Eurovision 2018: A fashion examination

examines this year’s Eurovision: the good, the bad, and the fabulous

When Sweden hosted the Eurovision Song Contest in 2016, presenters Måns Zelmerlöw and Petra Mede performed a parody at the expense of the competition: a television event broadcasted and streamed worldwide. ‘Love Love Peace Peace’ outlined the formula explaining how to create the perfect Eurovision performance, noting how the costumes “need to look memorable. Something that the viewers will notice”.

Image: UPU

A month on from this year’s Eurovision, most of the style choices have haunted me. Don’t get me wrong, I’m not traumatised. The costumes achieved exactly what a classic Eurovision performance asks of the performer. The contest never shies away from glamour, but it can just as easily tip over into garish. See this year’s winner, Netta, (pictured left) representing Israel in her controversial Asian- inspired theme. Aside from sparking accusa- tions of cultural appropriation, the mish- mash combination of crimson and fuchsia in a kimono, held together by a glittery bustier, was criminal. What started off as a mess of an outfit was not saved in the slightest by the hot pink and white platforms, which I can only imagine residing in the wardrobe of a Disney Channel show.

The runner-up from Cyprus, Eleni Foureira was a fashion favourite this year. Foureira set the stage ablaze in a striking cat- suit and a questionable black leather jacket exclusively for the shoulders. Performing her song ‘Fuego’, her outfit, consisting of se- quinned flames and illusion cutouts, made sense even though the shoulder jacket didn’t. Another favourite among viewers was Elina Nechayeva, (pictured on the right) who flew the flag for Estonia (or should I say, projection dress?). Yes, the unforgettable dress, a 52-me- tre squared garment, had some mesmeris- ing animations beamed onto it. As inventive as the gown was, was it possibly a gimmick to distract from a dull song and the fact that Estonia hasn’t taken home the trophy since 2001?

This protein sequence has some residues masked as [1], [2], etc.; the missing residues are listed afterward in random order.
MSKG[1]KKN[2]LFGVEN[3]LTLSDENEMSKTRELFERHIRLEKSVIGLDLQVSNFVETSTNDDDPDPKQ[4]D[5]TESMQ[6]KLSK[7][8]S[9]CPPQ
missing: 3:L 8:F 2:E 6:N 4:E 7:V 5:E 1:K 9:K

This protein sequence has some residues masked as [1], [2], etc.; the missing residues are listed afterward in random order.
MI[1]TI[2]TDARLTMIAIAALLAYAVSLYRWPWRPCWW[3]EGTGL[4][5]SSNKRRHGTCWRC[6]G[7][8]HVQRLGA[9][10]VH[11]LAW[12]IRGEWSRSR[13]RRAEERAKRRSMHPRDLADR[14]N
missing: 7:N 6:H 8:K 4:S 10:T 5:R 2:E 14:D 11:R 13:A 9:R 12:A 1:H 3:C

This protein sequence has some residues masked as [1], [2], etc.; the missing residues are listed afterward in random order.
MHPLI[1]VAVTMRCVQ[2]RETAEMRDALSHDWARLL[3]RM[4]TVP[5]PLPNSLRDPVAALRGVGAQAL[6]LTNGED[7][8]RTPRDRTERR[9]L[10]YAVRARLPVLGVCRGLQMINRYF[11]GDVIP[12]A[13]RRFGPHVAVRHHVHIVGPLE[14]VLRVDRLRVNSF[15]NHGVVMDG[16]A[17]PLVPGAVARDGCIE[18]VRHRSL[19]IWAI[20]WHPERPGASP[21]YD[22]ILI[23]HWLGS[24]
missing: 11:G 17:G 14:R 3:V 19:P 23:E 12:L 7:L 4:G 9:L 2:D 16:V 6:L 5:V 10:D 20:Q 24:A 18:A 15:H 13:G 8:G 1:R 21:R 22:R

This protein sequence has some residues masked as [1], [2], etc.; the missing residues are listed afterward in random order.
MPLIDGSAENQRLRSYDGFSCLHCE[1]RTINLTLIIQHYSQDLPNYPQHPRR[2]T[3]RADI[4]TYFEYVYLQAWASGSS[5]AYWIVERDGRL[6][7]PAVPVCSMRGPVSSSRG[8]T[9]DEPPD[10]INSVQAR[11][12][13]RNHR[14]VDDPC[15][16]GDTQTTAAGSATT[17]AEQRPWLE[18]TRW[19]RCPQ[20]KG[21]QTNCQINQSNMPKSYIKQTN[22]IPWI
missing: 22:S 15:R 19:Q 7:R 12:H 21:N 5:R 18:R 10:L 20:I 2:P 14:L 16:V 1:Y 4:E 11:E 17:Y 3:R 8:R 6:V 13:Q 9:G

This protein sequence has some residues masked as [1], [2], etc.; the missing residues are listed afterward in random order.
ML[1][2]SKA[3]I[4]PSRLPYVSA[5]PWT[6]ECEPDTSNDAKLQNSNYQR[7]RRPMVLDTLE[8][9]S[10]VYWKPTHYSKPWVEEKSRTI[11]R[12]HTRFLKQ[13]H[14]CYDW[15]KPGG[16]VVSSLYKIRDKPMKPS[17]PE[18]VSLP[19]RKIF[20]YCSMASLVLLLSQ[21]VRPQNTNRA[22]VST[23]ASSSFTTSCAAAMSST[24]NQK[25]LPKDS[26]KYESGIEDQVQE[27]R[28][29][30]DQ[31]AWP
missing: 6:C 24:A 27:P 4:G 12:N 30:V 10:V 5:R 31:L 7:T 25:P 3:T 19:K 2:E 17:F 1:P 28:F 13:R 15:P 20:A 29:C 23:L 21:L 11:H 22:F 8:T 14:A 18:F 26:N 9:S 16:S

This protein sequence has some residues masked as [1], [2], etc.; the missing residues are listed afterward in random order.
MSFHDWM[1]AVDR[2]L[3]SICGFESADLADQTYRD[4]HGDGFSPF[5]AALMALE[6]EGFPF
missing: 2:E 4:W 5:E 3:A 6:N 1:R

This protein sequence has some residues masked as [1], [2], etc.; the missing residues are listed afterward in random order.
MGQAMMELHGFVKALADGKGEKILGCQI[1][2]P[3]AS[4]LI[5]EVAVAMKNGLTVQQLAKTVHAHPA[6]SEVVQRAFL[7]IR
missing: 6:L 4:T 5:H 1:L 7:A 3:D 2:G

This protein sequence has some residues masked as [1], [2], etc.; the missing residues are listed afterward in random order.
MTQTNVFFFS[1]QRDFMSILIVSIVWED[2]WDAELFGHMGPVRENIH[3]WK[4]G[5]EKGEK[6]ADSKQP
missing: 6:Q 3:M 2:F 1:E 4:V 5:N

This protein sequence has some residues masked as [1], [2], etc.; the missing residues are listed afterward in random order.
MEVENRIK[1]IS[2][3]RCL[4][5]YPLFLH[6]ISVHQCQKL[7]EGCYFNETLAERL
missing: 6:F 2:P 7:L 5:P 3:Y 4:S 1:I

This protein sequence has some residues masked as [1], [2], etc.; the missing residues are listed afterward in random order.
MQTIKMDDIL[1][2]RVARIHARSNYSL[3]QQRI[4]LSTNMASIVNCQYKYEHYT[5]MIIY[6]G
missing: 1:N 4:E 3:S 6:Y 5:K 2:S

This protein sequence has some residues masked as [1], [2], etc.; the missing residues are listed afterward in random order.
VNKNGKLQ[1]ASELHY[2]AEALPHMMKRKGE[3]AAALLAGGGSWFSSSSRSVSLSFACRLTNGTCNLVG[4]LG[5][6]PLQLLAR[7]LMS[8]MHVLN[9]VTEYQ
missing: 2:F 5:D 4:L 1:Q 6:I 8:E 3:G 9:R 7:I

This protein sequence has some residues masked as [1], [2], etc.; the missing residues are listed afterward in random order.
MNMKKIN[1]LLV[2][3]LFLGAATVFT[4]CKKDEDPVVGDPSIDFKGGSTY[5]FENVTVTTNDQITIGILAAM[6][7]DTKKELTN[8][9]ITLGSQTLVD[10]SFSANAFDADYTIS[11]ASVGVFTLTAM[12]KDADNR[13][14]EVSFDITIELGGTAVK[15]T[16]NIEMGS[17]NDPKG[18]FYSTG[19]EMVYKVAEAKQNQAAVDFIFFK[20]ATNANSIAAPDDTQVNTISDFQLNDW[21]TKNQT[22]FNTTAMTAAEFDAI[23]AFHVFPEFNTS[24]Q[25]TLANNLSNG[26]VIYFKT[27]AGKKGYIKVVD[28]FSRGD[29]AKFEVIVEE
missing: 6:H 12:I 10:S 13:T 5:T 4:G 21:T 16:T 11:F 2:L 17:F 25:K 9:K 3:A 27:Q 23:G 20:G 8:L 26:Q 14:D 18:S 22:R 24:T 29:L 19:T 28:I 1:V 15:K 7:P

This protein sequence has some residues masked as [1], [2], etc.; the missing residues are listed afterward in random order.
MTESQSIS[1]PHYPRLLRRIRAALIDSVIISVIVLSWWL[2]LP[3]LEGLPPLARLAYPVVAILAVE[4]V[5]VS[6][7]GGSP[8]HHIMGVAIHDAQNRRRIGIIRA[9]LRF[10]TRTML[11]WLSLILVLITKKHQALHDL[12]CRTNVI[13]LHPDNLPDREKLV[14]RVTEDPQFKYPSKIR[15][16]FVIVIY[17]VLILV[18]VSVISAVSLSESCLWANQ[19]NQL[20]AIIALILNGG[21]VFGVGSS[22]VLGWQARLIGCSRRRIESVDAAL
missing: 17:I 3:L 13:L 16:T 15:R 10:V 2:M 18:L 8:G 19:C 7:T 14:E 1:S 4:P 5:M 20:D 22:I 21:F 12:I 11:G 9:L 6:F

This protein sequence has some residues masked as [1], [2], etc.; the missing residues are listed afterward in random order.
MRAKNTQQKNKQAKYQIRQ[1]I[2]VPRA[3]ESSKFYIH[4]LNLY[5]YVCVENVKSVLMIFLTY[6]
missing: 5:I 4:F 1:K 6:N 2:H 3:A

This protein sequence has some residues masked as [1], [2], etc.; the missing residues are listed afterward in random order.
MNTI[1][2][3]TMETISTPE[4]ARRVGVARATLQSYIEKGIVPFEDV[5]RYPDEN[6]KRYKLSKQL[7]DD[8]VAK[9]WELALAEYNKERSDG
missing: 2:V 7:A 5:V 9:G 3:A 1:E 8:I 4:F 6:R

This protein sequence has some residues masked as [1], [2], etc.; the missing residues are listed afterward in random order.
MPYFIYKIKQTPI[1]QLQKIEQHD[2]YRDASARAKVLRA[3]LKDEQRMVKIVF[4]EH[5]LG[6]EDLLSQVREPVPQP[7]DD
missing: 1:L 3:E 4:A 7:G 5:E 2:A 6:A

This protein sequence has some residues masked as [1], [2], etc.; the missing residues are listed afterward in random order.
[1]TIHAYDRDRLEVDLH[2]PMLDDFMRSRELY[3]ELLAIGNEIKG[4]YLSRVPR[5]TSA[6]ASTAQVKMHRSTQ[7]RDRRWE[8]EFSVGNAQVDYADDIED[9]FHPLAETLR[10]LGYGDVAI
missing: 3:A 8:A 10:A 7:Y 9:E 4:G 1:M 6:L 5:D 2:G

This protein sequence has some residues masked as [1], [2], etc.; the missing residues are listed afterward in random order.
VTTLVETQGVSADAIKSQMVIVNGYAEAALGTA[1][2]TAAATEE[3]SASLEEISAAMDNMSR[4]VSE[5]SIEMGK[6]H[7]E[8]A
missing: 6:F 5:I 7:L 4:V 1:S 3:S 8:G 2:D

I won’t comment on the Netherlands, whose representative, Waylon, donned a leopard-print jacket with leather trousers and topped it all off with a fedora. What do you call an ungodly amount of fashion faux pas all in one look?

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